4. You may need to change your financial service provider.
The internet and mobile apps have made remote banking easier than ever, but that doesn’t necessarily mean you can use the same bank, credit card providers, or brokerage houses you’ve used in the States.
This is in part due to foreign laws that may prohibit US banks and investment companies from selling their products overseas, Serrato says. “So when these institutions see that they have an American who no longer lives in the United States, they have fears that they may be violating foreign laws, and therefore they close those accounts of Americans who cannot prove that they have there is an address of residence, ”she said. adds.
On the other hand, the Foreign Account Tax Act ( FATCA ) of 2010 also makes foreign banks hesitate in hiring US clients. FATCA requires foreign financial institutions, including banks, insurance companies, stock brokers, and trusts, to disclose whether their clients are US citizens. The legislation was created to detect tax evasion by Americans living offshore, whether they reside in the United States or overseas. Due to reporting requirements, many foreign banks are now reluctant to work with US clients to avoid fines or a potential US Department of Justice investigation, Serrato said.
Therefore, before going overseas, research your local banking situation and your ability to open a foreign bank account there, or whether your current bank in the United States offers expatriate services. In addition, Lachovitz says, it would be nice to have at least two accounts in the United States – two bank accounts and two credit card accounts – in case you find yourself suddenly without access to a bank in another country.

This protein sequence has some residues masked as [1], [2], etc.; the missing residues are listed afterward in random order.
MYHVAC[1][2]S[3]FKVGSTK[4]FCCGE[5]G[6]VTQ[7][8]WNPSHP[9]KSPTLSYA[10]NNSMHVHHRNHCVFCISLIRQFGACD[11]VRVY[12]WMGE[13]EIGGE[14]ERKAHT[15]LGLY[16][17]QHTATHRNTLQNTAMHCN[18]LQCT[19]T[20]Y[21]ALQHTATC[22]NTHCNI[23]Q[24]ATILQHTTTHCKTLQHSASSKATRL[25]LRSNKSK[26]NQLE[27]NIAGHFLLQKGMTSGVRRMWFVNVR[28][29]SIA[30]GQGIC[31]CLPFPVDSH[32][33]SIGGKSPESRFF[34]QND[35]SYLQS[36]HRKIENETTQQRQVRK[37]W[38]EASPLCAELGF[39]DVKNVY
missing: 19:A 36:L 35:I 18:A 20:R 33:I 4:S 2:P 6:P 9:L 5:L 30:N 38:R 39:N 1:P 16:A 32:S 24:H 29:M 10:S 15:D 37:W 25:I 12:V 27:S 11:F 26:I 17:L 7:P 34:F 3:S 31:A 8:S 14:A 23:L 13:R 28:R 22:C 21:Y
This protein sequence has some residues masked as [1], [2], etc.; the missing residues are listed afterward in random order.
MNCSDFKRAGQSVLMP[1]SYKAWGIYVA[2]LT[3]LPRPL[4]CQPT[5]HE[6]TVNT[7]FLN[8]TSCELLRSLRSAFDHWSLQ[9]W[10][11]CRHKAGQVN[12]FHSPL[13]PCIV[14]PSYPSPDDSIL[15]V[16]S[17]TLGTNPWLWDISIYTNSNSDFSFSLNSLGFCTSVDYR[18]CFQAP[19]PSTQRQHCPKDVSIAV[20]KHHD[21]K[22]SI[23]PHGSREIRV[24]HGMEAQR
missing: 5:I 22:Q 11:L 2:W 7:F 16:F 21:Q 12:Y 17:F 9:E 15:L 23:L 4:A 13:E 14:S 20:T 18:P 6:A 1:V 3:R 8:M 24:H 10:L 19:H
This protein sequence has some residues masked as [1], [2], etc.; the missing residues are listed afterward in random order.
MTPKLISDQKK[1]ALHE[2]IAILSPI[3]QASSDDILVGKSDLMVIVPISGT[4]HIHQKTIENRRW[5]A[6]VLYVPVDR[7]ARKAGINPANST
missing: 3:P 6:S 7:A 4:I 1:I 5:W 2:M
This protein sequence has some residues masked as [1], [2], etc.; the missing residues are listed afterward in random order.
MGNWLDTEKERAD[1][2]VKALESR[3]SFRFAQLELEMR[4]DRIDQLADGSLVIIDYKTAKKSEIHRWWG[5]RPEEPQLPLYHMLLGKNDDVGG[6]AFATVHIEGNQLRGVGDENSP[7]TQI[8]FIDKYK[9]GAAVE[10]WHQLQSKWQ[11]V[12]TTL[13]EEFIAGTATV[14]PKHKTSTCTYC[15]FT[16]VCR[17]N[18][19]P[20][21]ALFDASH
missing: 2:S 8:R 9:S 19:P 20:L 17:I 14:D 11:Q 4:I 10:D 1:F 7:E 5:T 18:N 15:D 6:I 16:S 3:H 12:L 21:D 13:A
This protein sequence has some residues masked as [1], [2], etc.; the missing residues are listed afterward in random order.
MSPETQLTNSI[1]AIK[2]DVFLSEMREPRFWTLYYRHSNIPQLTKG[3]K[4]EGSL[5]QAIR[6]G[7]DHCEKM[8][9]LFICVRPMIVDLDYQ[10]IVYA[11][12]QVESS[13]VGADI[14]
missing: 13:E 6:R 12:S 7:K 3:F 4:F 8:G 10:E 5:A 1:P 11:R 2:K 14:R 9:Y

5. Moving Abroad Can Affect Your Retirement Savings
What about your 401 (k) contributions? “In some cases, if you go abroad for a short period of time and work for a reasonable-sized company, they may leave you in a foreigners package that will allow you to continue to contribute to your 401 (k) plan,” explains Lachowitz. In other cases, you may be unlucky and eventually lose the ability to contribute 401 (k) contributions (as well as any employer contributions you previously received in the States).
Cerrato said some countries may also require you to contribute to a local retirement or retirement plan, but that can cause a number of problems. Namely, these contributions may be considered tax deductible in that jurisdiction, but cannot be used for US tax purposes.
“If you do not reside in the UK or Canada, most overseas retirement plans may be subject to double taxation,” adds Lachovitz. “Or, at the very least, be taxed at very different times — for example, the year the taxes are paid on the US tax return, [but] during distribution in another country. So this is an area of great concern and a great mystery to the people. “
Tempting to move abroad? 5 things to know first | LearnVest